WOODSTOCK – Members of Central’s boys basketball team felt they should’ve beaten Manassas Park by double-figures in their Class 3 Northwestern District matchup on Thursday night.

The Falcons had their chances to end it that way – they took a lead of at least 10 points five different times throughout the contest, including a 13-point advantage with 6:34 to play – and instead had to hang on for a 65-62 win in their district opener.

But a win is a win, and though the Cougars insisted on making Central uncomfortable in the late stages Thursday night, the Falcons found a way to win yet another close game, and it could be an experience that Central – which carried an unblemished 8-0 record into Friday’s district matchup at Warren County – can learn from and use to its advantage as the season progresses.

“As the season continues to go we’ve got to be able to just pick up on those situations where we’re up 10 and we’ve just got to keep on piling it on so they don’t come back,” Falcons senior guard Dylan Hamrick said after Thursday’s win. “But I’m proud of the guys for when adversity came, we fought through the adversity and we were able to come up with the win.

“These are always good games to play in,” he added, “whether it’s a team that you should be beating by 10 or a team you should be beating by 15, it really doesn’t matter. Being in these games is gonna help us later on down the road where we’re gonna have to grind it out the whole time.”

Through the first half of the season, the Falcons have shown they’re capable of winning games in a variety of ways. Five of Central’s first eight wins were decided by 12 points or more – three of them by 26 or more – and the other three were decided by 3 points, including a pair victories over Class 4 district member Sherando.

“We’ve had a little trouble closing some teams out but give (Manassas Park) some credit because they’re scrappy and made some plays down the stretch,” Central head coach Jeff Whittle said. “But also credit to our guys for keeping our composure and making some plays down the stretch to hold them off. We’ve worked on some things at practices with situations and stuff like that and we need to continue to do that.”

Central led for 30 of the game’s 32 minutes against the Cougars and threatened one final time to run away from Manassas Park when a loose ball at midcourt led to Dominic Strother’s one-handed slam in transition and a 56-43 lead with 6:34 left in the game.

But the Falcons then got sloppy – four turnovers contributed to an 11-2 Manassas Park run that pulled the Cougars within 58-54 with 3:15 left – and the Cougars nailed some clutch 3-pointers to stay within striking distance until the very end when Brysen Boots’ heavily contested trey from the wing found nothing but air at the buzzer.

Central finished the game with 15 turnovers, including those four in the fourth period that came during a span of 2:45.

“I think we were just a little too excited, and I didn’t handle the pressure well myself,” said Falcons’ senior swingman Alex Neff, who missed two free throws with 7.1 seconds left that could’ve taken the drama out of the Cougars’ last possession. “They were pressuring our guards so much we couldn’t even get them the ball, so I had to bring the ball down for the first time this year. I just tried to do my best. I had some dumb turnovers myself.”

But Neff also teamed with Strother to carry the Falcons offensively, much as they have done all season.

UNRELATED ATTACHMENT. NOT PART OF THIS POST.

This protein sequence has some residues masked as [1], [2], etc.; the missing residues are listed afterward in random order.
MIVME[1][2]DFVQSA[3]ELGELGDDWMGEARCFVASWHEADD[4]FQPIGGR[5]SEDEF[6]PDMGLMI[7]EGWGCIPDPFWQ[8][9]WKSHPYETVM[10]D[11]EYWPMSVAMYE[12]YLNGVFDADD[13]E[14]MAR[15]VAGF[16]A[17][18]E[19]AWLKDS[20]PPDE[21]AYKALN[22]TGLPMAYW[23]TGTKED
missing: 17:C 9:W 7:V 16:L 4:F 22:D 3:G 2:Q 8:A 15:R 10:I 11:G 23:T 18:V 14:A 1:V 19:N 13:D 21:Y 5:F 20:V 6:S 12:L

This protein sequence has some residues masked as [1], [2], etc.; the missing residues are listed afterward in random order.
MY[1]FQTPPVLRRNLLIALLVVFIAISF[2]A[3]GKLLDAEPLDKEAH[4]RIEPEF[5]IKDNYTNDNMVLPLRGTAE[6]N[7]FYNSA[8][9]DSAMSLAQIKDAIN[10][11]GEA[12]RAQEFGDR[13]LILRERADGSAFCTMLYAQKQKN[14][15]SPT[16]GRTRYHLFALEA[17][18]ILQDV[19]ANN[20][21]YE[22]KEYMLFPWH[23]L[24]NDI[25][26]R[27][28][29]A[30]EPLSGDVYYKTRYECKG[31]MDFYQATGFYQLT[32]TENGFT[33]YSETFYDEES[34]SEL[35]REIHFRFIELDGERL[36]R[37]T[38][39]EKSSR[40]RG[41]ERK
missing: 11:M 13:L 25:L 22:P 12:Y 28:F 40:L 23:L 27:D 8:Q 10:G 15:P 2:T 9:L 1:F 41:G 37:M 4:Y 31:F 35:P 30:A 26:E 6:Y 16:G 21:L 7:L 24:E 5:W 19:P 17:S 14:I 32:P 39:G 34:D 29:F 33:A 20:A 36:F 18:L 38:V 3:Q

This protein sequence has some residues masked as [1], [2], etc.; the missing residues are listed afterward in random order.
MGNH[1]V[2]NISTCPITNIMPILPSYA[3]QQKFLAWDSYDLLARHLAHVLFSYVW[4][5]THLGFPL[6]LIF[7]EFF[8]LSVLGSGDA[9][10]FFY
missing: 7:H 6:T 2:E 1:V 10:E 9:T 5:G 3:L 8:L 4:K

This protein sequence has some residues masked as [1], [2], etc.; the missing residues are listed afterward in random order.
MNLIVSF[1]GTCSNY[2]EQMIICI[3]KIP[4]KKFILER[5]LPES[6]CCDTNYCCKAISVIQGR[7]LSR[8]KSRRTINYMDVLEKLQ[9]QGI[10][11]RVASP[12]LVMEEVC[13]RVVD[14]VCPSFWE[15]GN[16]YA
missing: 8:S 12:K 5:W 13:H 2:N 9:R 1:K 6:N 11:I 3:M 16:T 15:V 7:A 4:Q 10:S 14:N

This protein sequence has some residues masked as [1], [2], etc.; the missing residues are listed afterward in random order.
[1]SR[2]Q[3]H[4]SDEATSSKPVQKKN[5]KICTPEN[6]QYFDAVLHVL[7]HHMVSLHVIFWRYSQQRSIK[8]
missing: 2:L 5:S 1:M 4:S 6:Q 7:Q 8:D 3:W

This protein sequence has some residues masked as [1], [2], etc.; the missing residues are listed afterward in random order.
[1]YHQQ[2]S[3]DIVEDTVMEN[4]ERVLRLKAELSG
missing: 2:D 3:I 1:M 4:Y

Strother, a 6-foot-8 mismatch for opposing defenses who entered Thursday averaging 21.8 points per game, had 24 points and 10 rebounds against Manassas Park – including 11 points in the third period – and Neff scored 21 points in the win, including eight of Central’s 16 fourth-quarter points.

Whittle said Neff, who entered Thursday averaging over 11 points per game, needed a couple of games to get reacclimated to the basketball court at the start of the season after playing football for the first time this past fall.

“He’s now back in complete basketball mode,” Whittle said. “We had a size advantage tonight, so that was one of our emphases, was be patient and find a way to get the ball inside to them. And I thought our guards did a good job of doing that. I didn’t think we shot the ball very well from three tonight but we found a way to get the ball inside to those guys.”

Whittle added that Central’s offense, which has put a higher priority on taking advantage of its size and getting the ball inside this season, is starting to find its stride. Thursday’s game – in which Central shot 53 percent from the floor – was the third straight in which the Falcons have scored 65 or more points, and they’re averaging 61.4 points per game this season.

“The last two games we’ve finally picked up the intensity on both sides of the ball and we’re playing a lot better now that we’ve done that,” Neff said. “I think it’s gonna set the tone for the rest of the season.”

Central, like most teams around the valley, was set back in its schedule due to the midweek snowstorm that hit the area and is in the middle of a stretch that will see the Falcons play four games in four weekdays. In addition to Friday’s game against Warren County, Central travels to Luray on Monday before squaring off against Skyline at home on Tuesday in what figures to be a matchup between two of the top teams in Region 3B.

“All in all, we need to keep on getting better,” Hamrick said. “How we’re playing isn’t gonna cut it later on down the road, but undefeated is undefeated, and we’re just gonna keep on trying to get better.”

– Contact Brad Fauber at bfauber@nvdaily.com